I had to drive over to Nashville Friday and, in order to get back so I’d have enough time to do something more, I left home just before what country folks call “first light.” After about 75 miles, or five miles past the Manchester exit where once the men who built I-24 had to carve through some rolling hills of rock, I noticed the trees all looked unnatural. They were too brown and shriveled looking – enough to cause my curious alarm – and as I drove up towards Bell Buckle and Shelbyville, I realized why I was seeing such a strange phenomenon.
All the grass in the highway median and the farmland on either side of the Interstate is dying of thirst. Right now Chattanooga is the only area of the entire state where there isn’t what the National Oceanic and Atmosphere Administration calls a “severe drought.
” We’re on the brink – still “moderate” – but up around Humboldt and Paris and Union City, it's “exceptional,” or the worst there is.
Mr. Mark Twain, one of my beloved teachers, used to observe that “everybody talks about the weather and nobody can do anything about it.” So as we Christians gather in our churches and pray the prediction of cooler temperatures and rains comes true, we ought to face up to the fact that in the northwest corner of our state there is already widespread devastation -- crops have been lost, there is hardly enough water for livestock and the plight worsens by the day. At least we can pray.
A lot of farmers across the state, blessed by an early spring, are “chopping” their corn crops this week. Instead of watching it just ruin, they are hoping to salvage what they can and grind the whole thing for livestock feed. The trouble with that tearful remedy is that a typical farmer gets only a 20-percent yield and – come this winter – he won’t be able to feed his animals and will be forced to sell them.
Magnify 20 percent across the entire state of Tennessee and we are looking right down the barrel of an agricultural tragedy. The other crops won’t come in, either. During a typical year Tennessee farmers are lucky to get two-to-three cuts off a hay field before the growing season ends. When we got our first bales earlier than I can remember this spring, it looked rosy but then the skies dried up.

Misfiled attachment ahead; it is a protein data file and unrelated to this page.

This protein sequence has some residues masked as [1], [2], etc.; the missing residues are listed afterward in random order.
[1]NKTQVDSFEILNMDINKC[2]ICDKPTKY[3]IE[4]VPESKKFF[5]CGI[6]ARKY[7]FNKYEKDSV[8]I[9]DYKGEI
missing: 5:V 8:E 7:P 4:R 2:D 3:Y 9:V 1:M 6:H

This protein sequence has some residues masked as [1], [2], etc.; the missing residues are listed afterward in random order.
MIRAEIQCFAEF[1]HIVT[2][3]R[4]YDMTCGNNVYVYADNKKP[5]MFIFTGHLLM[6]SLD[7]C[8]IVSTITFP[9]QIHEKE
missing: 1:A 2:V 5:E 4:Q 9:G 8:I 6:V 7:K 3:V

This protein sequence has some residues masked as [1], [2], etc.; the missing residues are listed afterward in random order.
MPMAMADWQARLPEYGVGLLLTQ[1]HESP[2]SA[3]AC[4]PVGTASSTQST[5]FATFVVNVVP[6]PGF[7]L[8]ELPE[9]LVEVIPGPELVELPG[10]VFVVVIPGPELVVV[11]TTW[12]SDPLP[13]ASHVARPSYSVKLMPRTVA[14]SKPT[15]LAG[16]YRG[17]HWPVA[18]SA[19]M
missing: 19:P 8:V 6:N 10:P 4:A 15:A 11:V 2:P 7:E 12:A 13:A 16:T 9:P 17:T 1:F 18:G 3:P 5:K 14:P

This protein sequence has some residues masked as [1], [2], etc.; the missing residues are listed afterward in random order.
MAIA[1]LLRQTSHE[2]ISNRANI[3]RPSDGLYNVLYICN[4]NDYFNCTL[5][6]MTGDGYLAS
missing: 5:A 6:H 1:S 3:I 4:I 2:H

Normal rainfall for Tennessee in June – statewide – averages right at 4.14 inches. This June we got only 0.26 inches, the worst since 1936, and a quarter-inch of rain this early in the summer ought to be worrying all of us to death. August is always the driest month of the year – last year we didn’t get nary a drop.
So with all respect to Mr. Twain, it behooves all of us to pray for water and look around for ways we can conserve it, share it, donate it and give it to those in need. The Electric Power Board and Ace Hardware have a super program right now to get fans to those without air conditioning. We need to keep pet bowls full and, in my personal opinion, open up talks with Georgia how we can share our water with our Atlanta neighbors.
I remember when I was the littlest boy and we’d drive down to Mississippi to spent two weeks at the plantation where my dad was raised. Most cars back then didn’t have air conditioning like they do today, plus it gets a lot hotter between Yazoo City and Jackson than it does here. Old people claim we were more accustomed to the heat back then but I’ve heard heat preached in every sermon about hell I’ve ever heard and some of those Mississippi afternoons taught me all I need to know. Anybody who leaves a child or a dog unattended in a car for over 60 seconds should go to jail and, if I ever see a dog left in a parking lot on a hot day I’ve already promised my police friends I’ll hurl a brick through the side window.
Believe it or not, researchers tell us that both humans and animals alike begin to acclimate after a week or two of intense weather but when Tennessee just suffered its second-driest June ever, the record-breaking temperatures didn’t help at all. James LaRosa, a hydrologist with the National Weather Service, told the Nashville Tennessean, “The hotter it is, the more moisture it evaporates from the ground, which makes the next day even hotter.”
Nashville has had record high temperatures for seven of the last nine days. Yesterday afternoon, a heat advisory was issued for Middle Tennessee with temperature readings of 104-105. As I was writing, I spied a young teenaged girl walking down the sleepy street carrying a heavy bucket. As I watched she’d stop for breath, switching it from one shoulder to the next, and then – appearing somewhat weary -- press on.
So I ran to the door, my car keys in hand, and hollered, asking her where she was going with that bucket with the heat such a threat. She shyly answered, “It’s got water balloons in it.” Ah, that’s my America – we ought to always share water with one another in just about any way we can.